SEC Proposes Rules on Pay to Play Practices

July 23, 2009 ( - The Securities and Exchange Commission (SEC) has voted unanimously to propose measures intended to curtail "pay to play" practices by investment advisers that seek to manage money for state and local governments.

An SEC news release says the measures are designed to prevent an adviser from making political contributions or hidden payments to influence their selection by government officials. Under the proposed rule, an investment adviser who makes a political contribution to an elected official in a position to influence the selection of the adviser would be barred for two years from providing advisory services for compensation, either directly or through a fund.

The rule would apply to the investment adviser as well as certain executives and employees of the adviser. Additionally, the rule would apply to political incumbents as well as candidates for a position that can influence the selection of an adviser, according to the news release.

There is a de minimis provision that permits an executive or employee to make contributions of up to $250 per election per candidate if the contributor is entitled to vote for the candidate.

The proposed rule also would prohibit an adviser and certain of its executives and employees from coordinating, or asking another person or political action committee (PAC) to:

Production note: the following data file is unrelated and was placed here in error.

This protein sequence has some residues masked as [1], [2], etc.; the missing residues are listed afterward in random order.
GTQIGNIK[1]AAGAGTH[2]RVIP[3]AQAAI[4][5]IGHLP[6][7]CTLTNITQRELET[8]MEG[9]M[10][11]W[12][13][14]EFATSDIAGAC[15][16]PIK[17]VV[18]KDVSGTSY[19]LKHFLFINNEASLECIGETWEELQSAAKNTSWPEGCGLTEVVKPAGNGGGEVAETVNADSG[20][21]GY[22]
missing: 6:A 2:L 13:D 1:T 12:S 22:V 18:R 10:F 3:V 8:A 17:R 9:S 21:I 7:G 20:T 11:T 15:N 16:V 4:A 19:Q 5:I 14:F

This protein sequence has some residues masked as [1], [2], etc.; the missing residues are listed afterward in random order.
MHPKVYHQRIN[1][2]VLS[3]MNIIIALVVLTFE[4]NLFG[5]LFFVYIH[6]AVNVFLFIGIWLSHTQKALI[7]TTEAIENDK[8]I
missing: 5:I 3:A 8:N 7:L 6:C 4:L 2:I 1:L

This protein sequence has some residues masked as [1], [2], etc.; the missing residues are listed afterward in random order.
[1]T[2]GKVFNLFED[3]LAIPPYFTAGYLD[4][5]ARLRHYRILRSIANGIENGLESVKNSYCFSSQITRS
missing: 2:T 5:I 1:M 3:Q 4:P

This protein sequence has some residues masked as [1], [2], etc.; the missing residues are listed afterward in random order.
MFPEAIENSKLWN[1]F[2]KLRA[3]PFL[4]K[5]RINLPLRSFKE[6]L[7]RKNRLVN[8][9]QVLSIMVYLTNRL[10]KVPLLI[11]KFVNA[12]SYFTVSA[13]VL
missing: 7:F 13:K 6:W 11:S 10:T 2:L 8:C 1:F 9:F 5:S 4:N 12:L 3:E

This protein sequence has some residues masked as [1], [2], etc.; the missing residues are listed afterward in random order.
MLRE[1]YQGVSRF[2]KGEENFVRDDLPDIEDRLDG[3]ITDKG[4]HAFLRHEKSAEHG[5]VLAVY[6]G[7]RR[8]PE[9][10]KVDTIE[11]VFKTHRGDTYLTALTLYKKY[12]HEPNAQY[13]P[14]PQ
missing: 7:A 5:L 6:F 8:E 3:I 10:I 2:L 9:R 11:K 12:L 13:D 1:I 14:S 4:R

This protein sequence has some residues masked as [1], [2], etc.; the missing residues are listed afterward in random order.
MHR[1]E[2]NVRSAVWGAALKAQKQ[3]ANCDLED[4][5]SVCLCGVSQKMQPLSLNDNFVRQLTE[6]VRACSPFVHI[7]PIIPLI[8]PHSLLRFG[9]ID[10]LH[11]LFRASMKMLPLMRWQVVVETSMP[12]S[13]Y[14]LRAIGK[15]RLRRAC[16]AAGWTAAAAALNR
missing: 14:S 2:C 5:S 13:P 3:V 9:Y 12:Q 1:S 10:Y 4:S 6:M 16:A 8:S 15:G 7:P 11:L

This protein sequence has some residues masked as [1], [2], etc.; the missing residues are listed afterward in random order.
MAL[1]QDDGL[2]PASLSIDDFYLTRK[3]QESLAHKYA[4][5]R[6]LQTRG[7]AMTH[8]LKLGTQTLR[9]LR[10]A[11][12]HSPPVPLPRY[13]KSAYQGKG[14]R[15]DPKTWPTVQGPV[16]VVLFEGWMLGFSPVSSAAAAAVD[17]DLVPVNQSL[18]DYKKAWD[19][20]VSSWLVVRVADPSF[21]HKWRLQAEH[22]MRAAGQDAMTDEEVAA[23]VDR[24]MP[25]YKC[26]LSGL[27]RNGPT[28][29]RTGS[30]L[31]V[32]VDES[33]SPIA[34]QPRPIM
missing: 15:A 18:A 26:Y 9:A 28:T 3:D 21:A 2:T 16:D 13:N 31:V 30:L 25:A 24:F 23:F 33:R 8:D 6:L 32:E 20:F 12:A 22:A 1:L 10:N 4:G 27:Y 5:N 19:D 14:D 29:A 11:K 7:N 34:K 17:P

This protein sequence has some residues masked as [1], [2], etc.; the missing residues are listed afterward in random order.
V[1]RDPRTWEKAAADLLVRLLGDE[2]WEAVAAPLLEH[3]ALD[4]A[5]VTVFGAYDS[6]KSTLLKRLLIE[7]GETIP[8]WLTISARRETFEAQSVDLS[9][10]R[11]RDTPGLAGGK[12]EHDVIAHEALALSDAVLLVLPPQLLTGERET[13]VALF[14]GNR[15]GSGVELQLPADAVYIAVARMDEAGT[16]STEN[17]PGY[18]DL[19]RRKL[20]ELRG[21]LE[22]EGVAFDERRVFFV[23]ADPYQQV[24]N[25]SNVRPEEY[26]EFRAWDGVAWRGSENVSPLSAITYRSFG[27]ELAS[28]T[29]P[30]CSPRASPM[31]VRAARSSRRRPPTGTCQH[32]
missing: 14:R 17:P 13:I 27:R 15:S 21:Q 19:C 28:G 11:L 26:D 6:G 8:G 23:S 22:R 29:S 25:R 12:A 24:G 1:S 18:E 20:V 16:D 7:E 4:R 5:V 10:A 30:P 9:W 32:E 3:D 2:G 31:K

• Make a contribution to an elected official (or candidate for the official’s position) who can influence the selection of the adviser; or
  • Make a payment to a political party of the state or locality where the adviser is seeking to provide advisory services to the government.

Under the rule an adviser and certain of its executives and employees would also be prohibited from paying a third party, such as a solicitor or placement agent, to solicit a government client on behalf of the investment adviser. Finally, the proposed rule would prohibit an adviser and certain of its executives and employees from engaging in pay to play conduct indirectly, such as by directing or funding contributions through third parties such as spouses, lawyers or companies affiliated with the adviser, if that conduct would violate the rule if the adviser did it directly.

Public comments on the proposed rule must be received by the Commission within 60 days after publication in the Federal Register . The SEC said the full text of the proposed rule will be posted to its Web site at as soon as possible.

Probes into pay to play practices in New York by New York Attorney General Andrew Cuomo and the SEC expanded to other states (see Cuomo Announces Multi-state Effort on Pension Abuse ), and led some states to adopt new rules of their own (see NJ Adopts New Placement Agent Standards ).